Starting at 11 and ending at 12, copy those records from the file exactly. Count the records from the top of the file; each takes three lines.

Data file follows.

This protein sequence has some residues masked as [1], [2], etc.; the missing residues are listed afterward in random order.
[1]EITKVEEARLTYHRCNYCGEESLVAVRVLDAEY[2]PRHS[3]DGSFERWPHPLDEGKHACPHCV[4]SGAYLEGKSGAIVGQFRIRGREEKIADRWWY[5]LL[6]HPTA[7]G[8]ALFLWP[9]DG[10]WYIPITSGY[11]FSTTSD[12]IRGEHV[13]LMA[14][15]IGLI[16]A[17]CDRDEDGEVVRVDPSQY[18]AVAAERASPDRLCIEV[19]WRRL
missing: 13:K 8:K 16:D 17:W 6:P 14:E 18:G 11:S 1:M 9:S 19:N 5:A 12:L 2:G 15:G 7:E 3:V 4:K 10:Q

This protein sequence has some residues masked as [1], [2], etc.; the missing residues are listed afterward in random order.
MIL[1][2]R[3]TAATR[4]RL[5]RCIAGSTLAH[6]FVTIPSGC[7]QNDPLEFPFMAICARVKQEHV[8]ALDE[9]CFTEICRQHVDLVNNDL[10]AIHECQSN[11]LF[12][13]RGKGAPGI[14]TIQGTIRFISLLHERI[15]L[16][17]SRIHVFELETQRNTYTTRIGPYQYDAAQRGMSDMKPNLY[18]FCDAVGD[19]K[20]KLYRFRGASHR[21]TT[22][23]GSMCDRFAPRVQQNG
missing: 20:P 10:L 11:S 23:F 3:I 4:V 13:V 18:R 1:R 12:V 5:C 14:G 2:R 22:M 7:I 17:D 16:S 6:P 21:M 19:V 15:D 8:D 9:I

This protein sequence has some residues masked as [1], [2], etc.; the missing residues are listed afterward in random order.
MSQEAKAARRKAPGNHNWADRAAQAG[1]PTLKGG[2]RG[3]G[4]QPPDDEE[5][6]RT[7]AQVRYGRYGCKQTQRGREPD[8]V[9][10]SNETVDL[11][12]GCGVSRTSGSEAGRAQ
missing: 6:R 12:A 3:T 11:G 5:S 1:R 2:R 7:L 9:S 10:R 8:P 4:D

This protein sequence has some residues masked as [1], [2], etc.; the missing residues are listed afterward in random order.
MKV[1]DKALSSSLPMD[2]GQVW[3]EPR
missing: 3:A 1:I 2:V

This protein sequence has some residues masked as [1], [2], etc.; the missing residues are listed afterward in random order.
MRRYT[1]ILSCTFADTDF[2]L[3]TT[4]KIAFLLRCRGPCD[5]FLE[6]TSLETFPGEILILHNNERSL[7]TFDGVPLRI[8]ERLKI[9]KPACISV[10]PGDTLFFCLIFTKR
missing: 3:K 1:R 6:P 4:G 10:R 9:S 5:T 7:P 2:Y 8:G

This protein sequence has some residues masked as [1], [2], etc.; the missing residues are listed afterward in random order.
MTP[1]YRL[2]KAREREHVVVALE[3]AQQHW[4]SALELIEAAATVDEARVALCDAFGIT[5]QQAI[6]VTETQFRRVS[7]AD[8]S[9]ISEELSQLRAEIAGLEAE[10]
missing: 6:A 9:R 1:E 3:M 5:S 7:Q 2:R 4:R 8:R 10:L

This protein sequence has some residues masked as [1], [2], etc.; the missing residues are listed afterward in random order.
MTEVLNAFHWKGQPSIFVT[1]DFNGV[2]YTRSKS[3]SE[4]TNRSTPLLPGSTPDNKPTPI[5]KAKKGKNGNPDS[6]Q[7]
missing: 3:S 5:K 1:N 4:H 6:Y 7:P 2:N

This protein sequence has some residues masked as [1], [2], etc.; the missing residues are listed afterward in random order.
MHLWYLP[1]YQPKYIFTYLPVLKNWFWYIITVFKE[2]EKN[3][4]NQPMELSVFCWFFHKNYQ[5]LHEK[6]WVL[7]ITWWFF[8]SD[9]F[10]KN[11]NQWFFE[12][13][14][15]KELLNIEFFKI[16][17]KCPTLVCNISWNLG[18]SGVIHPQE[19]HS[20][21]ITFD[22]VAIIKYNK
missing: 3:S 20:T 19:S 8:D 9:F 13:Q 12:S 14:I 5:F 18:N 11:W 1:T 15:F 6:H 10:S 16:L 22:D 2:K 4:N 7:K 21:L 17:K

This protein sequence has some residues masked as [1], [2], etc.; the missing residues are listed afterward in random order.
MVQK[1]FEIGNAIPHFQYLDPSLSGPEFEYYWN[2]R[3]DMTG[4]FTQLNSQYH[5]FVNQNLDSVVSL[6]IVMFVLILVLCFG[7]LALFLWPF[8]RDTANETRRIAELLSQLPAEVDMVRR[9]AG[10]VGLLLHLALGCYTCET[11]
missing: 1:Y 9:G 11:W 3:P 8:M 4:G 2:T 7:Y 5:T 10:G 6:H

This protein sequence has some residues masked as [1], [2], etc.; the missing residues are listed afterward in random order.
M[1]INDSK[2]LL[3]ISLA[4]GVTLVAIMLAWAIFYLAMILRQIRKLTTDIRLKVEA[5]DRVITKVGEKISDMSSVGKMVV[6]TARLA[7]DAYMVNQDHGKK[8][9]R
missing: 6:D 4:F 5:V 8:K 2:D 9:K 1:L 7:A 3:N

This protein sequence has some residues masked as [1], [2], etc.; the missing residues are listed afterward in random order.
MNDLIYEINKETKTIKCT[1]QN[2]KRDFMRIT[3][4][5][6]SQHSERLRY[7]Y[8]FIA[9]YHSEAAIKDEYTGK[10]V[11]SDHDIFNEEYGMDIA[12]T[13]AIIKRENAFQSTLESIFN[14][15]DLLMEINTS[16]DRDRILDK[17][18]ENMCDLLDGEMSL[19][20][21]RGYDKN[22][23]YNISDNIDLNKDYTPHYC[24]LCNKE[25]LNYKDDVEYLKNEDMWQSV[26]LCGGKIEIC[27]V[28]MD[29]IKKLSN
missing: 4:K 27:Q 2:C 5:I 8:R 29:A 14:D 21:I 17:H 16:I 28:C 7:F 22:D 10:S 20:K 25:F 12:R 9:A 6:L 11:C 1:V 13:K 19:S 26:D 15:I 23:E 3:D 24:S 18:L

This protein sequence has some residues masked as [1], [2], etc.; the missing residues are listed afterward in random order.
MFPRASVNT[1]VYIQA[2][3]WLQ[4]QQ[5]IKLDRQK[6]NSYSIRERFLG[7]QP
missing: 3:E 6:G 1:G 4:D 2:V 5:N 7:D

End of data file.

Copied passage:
This protein sequence has some residues masked as [1], [2], etc.; the missing residues are listed afterward in random order.
MNDLIYEINKETKTIKCT[1]QN[2]KRDFMRIT[3][4][5][6]SQHSERLRY[7]Y[8]FIA[9]YHSEAAIKDEYTGK[10]V[11]SDHDIFNEEYGMDIA[12]T[13]AIIKRENAFQSTLESIFN[14][15]DLLMEINTS[16]DRDRILDK[17][18]ENMCDLLDGEMSL[19][20][21]RGYDKN[22][23]YNISDNIDLNKDYTPHYC[24]LCNKE[25]LNYKDDVEYLKNEDMWQSV[26]LCGGKIEIC[27]V[28]MD[29]IKKLSN
missing: 4:K 27:Q 2:C 5:I 8:R 29:A 14:D 21:I 17:H 16:I 28:C 7:F 22:D 10:S 20:K 25:F 12:R 9:A 6:L 11:C 1:V 13:K 19:S 26:D 15:I 23:E 3:D 24:S 18:L

This protein sequence has some residues masked as [1], [2], etc.; the missing residues are listed afterward in random order.
MFPRASVNT[1]VYIQA[2][3]WLQ[4]QQ[5]IKLDRQK[6]NSYSIRERFLG[7]QP
missing: 3:E 6:G 1:G 4:D 2:V 5:N 7:D